A total of 32 women were treated with this procedure. The age varied between 21 to 48 yr with a mean age of 36.63 ± 6.23 yr [Figure 1]. Excessive bleeding and irregular cycles were the commonest complaints in more than 70 per cent of women. Abdominal and pelvic pain, pelvic pressure and urinary and bowel symptoms were present in 20 per cent of women. Five women presented with infertility and one with indwelling catheter for urinary retention. Fifty one fibroids were treated in these 32 women. The mean symptom severity score was 67.72 ± 6.56 at the time of enrolment for the study. After the treatment, the SSS was 35.09 ± 6.07 at one month follow up, 29.72 ± 5.27, at three months and 27.28 ± 5.46 at six months follow up. Significant reduction in SSS was seen at one, three and six months follow up compared to pre procedure SSS (P<0.01). Mean differences in SSS between pre and post procedure were 27.63, 33.0 and 35.43 at one, three and six months follow up (P<0.01). The mean perfused volume of the fibroids was 146.81 ± 64.98 cm  before treatment. The mean non perfused volume of the fibroids immediately after the procedure on a gadolinium enhanced MRI scan was 102.88 ± 39.31 cm  which represented 70 per cent of the pretreatment mean fibroid volume. The mean volume of the fibroids at the end of six months follow up was 87.31 ± 35.36 cm  which represented 40 per cent reduction (P<0.01) in pretreatment fibroid volumes [Figure 2], [Figure 3]. Significant positive correlations were seen (r=0.659, P<0.01) between NPV ratio and reduction in fibroid volume at six months follow up but not immediately after the procedure. No serious adverse effects were reported during the study period. Only one patient developed blisters over anterior abdominal wall which subsided in one week. Four patients reported leucorrhoea in the first week after procedure which subsided after two weeks. One patient who reported for treatment with indwelling catheter for retention of urine passed urine normally on the next day of the procedure.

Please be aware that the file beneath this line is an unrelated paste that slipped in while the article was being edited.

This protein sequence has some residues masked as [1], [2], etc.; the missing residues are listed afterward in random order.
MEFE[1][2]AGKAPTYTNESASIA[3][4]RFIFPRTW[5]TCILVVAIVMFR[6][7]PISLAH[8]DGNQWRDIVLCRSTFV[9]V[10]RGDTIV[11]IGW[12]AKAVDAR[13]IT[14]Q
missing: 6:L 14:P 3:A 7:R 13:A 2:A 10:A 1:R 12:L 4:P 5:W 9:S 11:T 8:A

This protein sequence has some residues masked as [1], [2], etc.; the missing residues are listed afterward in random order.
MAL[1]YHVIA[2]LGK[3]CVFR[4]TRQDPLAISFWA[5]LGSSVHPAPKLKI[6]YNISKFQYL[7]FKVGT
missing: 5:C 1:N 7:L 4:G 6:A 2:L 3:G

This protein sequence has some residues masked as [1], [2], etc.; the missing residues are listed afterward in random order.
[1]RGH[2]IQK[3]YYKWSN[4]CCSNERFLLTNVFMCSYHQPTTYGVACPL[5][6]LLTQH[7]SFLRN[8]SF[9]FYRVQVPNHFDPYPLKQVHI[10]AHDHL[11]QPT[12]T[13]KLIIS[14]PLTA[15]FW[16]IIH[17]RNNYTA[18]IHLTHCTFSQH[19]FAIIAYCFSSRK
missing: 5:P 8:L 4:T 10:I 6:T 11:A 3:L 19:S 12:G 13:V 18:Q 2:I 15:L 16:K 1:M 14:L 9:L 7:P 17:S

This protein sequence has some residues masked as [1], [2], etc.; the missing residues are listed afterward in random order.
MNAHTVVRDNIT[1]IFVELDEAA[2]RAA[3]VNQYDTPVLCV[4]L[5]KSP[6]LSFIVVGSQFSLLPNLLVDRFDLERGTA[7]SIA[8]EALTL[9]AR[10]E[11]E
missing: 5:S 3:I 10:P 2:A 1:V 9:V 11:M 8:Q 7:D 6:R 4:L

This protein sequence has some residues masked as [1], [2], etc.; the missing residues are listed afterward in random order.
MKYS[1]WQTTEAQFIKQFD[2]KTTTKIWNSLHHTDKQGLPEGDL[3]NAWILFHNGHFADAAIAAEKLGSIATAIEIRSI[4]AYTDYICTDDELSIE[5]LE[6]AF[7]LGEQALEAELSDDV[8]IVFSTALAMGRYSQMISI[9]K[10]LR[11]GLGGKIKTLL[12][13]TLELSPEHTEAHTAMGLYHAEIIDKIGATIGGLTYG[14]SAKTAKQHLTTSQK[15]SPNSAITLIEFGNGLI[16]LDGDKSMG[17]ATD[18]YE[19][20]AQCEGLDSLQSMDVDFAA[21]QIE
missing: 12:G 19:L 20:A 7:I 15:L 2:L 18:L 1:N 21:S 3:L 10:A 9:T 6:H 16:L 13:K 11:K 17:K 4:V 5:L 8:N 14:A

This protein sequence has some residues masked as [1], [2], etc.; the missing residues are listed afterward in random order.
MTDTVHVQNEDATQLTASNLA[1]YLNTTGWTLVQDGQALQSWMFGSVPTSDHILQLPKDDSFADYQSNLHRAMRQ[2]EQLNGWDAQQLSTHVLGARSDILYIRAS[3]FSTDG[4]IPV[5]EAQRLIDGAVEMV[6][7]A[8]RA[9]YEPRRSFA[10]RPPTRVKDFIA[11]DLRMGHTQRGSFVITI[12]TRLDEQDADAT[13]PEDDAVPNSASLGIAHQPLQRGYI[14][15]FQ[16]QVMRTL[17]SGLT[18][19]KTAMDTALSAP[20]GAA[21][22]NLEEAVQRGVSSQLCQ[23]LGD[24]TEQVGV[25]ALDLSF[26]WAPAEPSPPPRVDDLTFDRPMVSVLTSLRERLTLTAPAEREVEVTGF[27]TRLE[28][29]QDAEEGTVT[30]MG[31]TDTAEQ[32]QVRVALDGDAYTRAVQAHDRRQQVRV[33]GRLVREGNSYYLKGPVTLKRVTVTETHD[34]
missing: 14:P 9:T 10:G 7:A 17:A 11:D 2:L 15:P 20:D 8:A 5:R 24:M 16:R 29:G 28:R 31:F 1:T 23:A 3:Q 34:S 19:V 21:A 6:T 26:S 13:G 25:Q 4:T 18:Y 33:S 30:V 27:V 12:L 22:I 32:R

|Figure 2: Pre and post treatment contrast enhanced T1W MRI images of the fibroid showing perfused and non perfused volumes.|
Click here to view
|Figure 3: Pre and six months post treatment images of the same fibroid with marked size reduction.|
Click here to view
| Discussion|| |
The outcome of the MRgFUS treatment in this study was on the basis of improvement in symptom severity scores and improvement in quality of life after the procedure. The results showed significant improvement in the SSS after the procedure at one, three and six months compared to symptom scores at the time of initial presentation. Although the relief of symptoms and improvement in the quality of life is promising about the effectiveness of this new non invasive ablative treatment in short term, its long term efficacy and sustainability is yet to be established. The reductions in SSS and fibroid volumes at the end of six months follow up after the MRgFUS treatment correlated positively with the NPV ratio. These observations were in accordance with the findings of other studies conducted outside India ,,, . The common less serious adverse effects included leucorrhoea, fever, localized pain, erythema and swelling which disappeared in a few days. Serious adverse effects included, necrosis of non targeted tissue like bowel and bladder with perforation, nerve damage or haemorrhage in the treatment area, and skin burns resulting in ulceration and scar formation. various studies reported adverse effects in 1-3 per cent cases , .